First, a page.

Blocking Stylised Characters Overview

Maya Modeling: Character Modeling

In This Class You’ll Access…
‘Blocking Stylised Characters Overview’ is a long article explaining the ideas behind this course and the future classes.

 

You’ll learn how it’s important to focus on the blocking stage of modeling and as an exercise you’re encouraged to build at least 10 characters from existing front and side reference. With practice each character should take 1 hr. This’ll be tricky at first but with repetition you’ll be suprised at how the process can get a lot easier. Watch how your form improves. Blocking really can be easy and rewarding because it’s so fast! And it’s the most important part of modeling to practice.

When it comes to workflows we’ll see why in the blocking stage it’s important not to use ‘Box Modeling’, instead we’ll want to intersect objects together roughly for clean forms and fast turnarounds.

After reading the article you see how Andrew blocks the Zanzi character in one hour, compressed to a 16min time-lapse with commentary.

The next step will be to select your reference and start blocking characters!

Running Time: 16 mins
Software: Maya 2016
Instructor: Andrew Silke

Class Time: 16 mins
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6 Comments

  1. ojkoorde
    September 21, 2017 at 5:36 am ·

    What is ‘3qtr ref’?

    • Andrew Silke
      September 21, 2017 at 11:40 am ·

      That’s just reference that’s not the front side or top view. Reference image that should be on a perspective camera.

  2. juliuszgrzybowski
    June 10, 2018 at 12:50 am ·

    Hey Andrew I got a question about Maya vs Zbrush approach. You said it’s faster, and positively restrictive to use Maya as it forces you to use simple shapes, while with Zbrush you can fall into a detail trap. I thought Zbrush is just as good, if not better? I am a big fan of Shane Olson (one of the creators behind Disney Infinity) and his Zbrush blockout using simple shapes is very inspiring and similar to what you describe in this exercise. Even Disney themselves (and i am paraphrasing) that Zbrush allows them for freedome, quick changes, and focus on the art aspect.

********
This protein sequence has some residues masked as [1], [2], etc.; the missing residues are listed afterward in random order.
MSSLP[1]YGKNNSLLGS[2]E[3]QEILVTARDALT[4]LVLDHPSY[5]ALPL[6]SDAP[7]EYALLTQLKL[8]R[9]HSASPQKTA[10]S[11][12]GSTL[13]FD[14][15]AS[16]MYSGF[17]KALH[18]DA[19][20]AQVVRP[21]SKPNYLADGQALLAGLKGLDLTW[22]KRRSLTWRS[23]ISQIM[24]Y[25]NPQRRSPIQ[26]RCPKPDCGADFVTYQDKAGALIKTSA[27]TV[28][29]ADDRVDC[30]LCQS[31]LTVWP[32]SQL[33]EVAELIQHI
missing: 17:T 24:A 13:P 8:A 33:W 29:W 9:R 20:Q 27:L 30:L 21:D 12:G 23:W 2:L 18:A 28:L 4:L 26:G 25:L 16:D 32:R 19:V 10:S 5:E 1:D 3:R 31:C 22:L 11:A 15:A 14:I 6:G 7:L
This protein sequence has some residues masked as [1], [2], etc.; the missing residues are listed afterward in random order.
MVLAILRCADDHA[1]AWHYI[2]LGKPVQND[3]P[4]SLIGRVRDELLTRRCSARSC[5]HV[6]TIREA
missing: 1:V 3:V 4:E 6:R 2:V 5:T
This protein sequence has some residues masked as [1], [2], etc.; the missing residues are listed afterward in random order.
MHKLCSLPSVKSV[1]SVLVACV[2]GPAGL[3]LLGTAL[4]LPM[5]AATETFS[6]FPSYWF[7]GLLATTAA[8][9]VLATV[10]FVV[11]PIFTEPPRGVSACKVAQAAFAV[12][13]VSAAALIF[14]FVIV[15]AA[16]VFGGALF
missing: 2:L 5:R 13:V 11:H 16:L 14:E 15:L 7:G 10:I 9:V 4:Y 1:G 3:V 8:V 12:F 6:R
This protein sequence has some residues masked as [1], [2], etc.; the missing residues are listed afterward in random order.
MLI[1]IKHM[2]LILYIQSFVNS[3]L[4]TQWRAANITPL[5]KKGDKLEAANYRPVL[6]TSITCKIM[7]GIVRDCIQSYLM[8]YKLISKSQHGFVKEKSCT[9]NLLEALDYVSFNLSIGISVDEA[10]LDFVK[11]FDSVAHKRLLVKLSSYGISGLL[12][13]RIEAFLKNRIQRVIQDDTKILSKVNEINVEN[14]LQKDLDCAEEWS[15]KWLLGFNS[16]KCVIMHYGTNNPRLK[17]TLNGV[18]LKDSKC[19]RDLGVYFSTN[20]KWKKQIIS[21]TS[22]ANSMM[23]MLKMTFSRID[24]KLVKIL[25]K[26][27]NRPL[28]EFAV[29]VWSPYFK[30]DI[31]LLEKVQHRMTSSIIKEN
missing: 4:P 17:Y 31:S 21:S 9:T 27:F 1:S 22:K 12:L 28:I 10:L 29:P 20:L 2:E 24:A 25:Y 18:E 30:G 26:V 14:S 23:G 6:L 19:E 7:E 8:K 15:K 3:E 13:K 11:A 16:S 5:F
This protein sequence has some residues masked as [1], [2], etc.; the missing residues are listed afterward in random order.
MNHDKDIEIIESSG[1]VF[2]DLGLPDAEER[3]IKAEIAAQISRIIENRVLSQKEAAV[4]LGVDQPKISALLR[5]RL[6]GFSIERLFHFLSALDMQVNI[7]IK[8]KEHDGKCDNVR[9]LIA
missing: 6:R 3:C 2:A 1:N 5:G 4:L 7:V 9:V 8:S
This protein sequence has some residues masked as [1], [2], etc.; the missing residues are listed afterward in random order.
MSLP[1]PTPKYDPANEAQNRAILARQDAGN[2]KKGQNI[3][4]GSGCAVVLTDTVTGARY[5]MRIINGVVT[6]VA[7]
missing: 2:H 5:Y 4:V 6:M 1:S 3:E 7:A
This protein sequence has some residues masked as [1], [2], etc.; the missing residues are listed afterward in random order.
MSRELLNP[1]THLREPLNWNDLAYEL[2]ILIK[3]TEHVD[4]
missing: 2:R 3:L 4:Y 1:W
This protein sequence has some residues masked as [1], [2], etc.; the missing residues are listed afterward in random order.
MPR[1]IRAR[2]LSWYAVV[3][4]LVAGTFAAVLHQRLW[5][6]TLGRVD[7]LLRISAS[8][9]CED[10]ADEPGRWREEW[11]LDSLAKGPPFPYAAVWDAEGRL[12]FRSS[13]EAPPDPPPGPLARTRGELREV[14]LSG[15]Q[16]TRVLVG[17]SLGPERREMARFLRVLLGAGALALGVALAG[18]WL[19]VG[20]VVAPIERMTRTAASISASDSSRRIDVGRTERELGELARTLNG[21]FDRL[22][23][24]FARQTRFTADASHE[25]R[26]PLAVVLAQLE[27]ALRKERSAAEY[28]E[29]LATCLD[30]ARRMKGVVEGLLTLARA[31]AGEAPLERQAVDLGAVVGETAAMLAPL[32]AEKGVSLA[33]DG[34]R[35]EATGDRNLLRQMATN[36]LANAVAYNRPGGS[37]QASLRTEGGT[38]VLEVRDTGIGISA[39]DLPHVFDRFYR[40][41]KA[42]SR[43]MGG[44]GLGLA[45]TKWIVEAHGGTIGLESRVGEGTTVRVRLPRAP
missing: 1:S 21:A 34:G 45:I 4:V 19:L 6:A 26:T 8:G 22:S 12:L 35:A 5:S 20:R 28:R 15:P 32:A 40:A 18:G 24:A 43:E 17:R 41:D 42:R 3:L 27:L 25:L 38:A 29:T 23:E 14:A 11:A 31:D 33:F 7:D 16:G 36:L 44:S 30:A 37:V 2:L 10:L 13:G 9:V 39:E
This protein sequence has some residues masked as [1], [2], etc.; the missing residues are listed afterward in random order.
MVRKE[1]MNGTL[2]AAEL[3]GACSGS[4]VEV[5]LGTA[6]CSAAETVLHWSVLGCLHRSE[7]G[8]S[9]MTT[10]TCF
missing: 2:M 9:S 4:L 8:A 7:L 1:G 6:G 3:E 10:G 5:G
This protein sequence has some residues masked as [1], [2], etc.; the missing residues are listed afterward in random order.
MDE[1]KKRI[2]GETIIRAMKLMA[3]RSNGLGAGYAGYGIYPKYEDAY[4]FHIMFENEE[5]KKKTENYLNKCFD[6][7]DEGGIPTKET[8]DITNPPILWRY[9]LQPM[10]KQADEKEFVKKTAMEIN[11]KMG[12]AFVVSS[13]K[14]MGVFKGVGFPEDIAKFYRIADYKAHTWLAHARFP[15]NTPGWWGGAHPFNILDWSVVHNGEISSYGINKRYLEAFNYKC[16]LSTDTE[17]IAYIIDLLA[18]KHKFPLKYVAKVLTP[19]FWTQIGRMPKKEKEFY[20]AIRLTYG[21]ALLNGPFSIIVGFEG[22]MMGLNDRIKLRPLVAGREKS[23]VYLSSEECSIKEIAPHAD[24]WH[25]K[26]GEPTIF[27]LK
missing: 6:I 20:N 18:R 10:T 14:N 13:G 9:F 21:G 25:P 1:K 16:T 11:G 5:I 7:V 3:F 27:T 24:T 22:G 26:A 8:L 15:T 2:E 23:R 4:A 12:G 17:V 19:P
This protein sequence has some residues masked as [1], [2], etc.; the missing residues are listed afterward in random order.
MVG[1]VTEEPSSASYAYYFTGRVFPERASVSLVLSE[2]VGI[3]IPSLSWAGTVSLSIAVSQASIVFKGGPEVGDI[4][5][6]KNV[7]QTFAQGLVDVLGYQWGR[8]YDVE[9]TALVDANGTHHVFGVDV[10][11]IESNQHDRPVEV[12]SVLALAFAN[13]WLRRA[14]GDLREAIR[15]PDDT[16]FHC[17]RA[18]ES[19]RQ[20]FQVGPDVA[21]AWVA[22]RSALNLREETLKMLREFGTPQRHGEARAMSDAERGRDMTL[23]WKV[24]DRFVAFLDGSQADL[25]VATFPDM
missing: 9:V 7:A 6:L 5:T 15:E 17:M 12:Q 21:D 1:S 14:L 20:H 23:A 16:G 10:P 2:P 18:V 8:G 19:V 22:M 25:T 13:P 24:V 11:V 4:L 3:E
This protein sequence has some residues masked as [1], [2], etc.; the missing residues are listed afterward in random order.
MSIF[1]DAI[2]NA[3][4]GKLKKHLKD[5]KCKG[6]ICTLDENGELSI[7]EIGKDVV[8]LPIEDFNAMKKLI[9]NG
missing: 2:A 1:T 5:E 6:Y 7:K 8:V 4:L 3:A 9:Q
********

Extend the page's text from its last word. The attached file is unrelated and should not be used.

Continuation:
Sorry, I don’t mean to come off as a Zbrush cowboy, I am just really curious about your further opinion
    Thanks!

    • Andrew Silke
      June 10, 2018 at 11:03 pm ·

      Yeah good question Julius. I know Shanes stuff and I really love his approach too. Yeah, I’ve been primitive blocking for well over ten years in Maya, you can see an old tute here from 9 years back. I noticed that Shane once said that Maya is for box modeling, well I disagree that one at least! We have different goals.
      https://vimeo.com/2168099

      I think it’s fair to say that a gun ZBrush guy will be able to block in ZBrush no worries. But I’ve had bad results from my students, so I’ll say with some conviction for beginner intermediates blocking in Maya is a lot better.

      Simple shapes are smoother and better defined with poly modeling smoother forms. ZBrush is pretty bad at poly modeling almost all pros agree on that. Can’t handle ngons… what? No direct hotkeys for simple modeling tools… what??!! 😀 I’ve found ZBrush horrible for polys.

      Maya also forces you to stay in the block for longer which is a good habit. It also teaches you well Maya. Additionally, Maya is average for modeling if you use the default hotkeys.

      I can understand how people don’t like to train in Maya especially if they are focused on ZBrush and creating still images/3d prints. This course is the other way around, I’m focusing on Maya, because that’s where all the jobs are, they aren’t making Infinity 3d models, or stills for Art Station, there’s virtually no work in that stuff. The majority of the jobs out there, even the modeling one’s are in Maya. You just have to look at big studios like Framestore, Animal Logic, Weta the base package is Maya and then there’s a little bit of ZBrush for the fun stuff. So I’m very production/animation oriented.

      I had a die-hard ZBrush student come up to me and say after working for 4 years in various companies. “The industry doesn’t really use ZBrush, ZBrush is more for practicing forms.” I totally get what he meant, the industry does use ZBrush, but less than the web thinks or he thought. That’s all he was saying.

      So, in short, there’s nothing wrong with Shane’s approach but ZBrush isn’t the industry standard modeler it’s Maya. ZBrush is the industry standard sculpting package and there is a big difference between modeling and sculpting, so I like to make that differentiation clear. So that’s where I’ve put it in my workflow. I won’t let most of my students touch ZBrush until they have a job. Everyone gets stuck in ZBrush because it’s so addictive. But if you learn Maya first and have it as your base package then picking up ZBrush is really easy, and super fun. Good base habits first.

      • juliuszgrzybowski
        June 10, 2018 at 11:21 pm ·

        Great answer, thanks a bunch. Have you worked in the games industry as well? Are the standards pretty much the same maya to Zbrush ratio?

        • Andrew Silke
          June 10, 2018 at 11:27 pm ·

          Yeah games being low poly then that’ll all be done, Maya. It does depend on the sort of game, like are the characters carrying loads of normal map data? If so then a lot of stuff is still sculpted. Low poly modeling is generally faster than high poly. But the highend games match us pretty well. Overall yeah I’d say the percentages would be similar. iPhone games and or cutesy stuff they probably wouldn’t even have Zbrush installed. I’ve worked at a bunch of places that don’t own a single copy of ZBrush.

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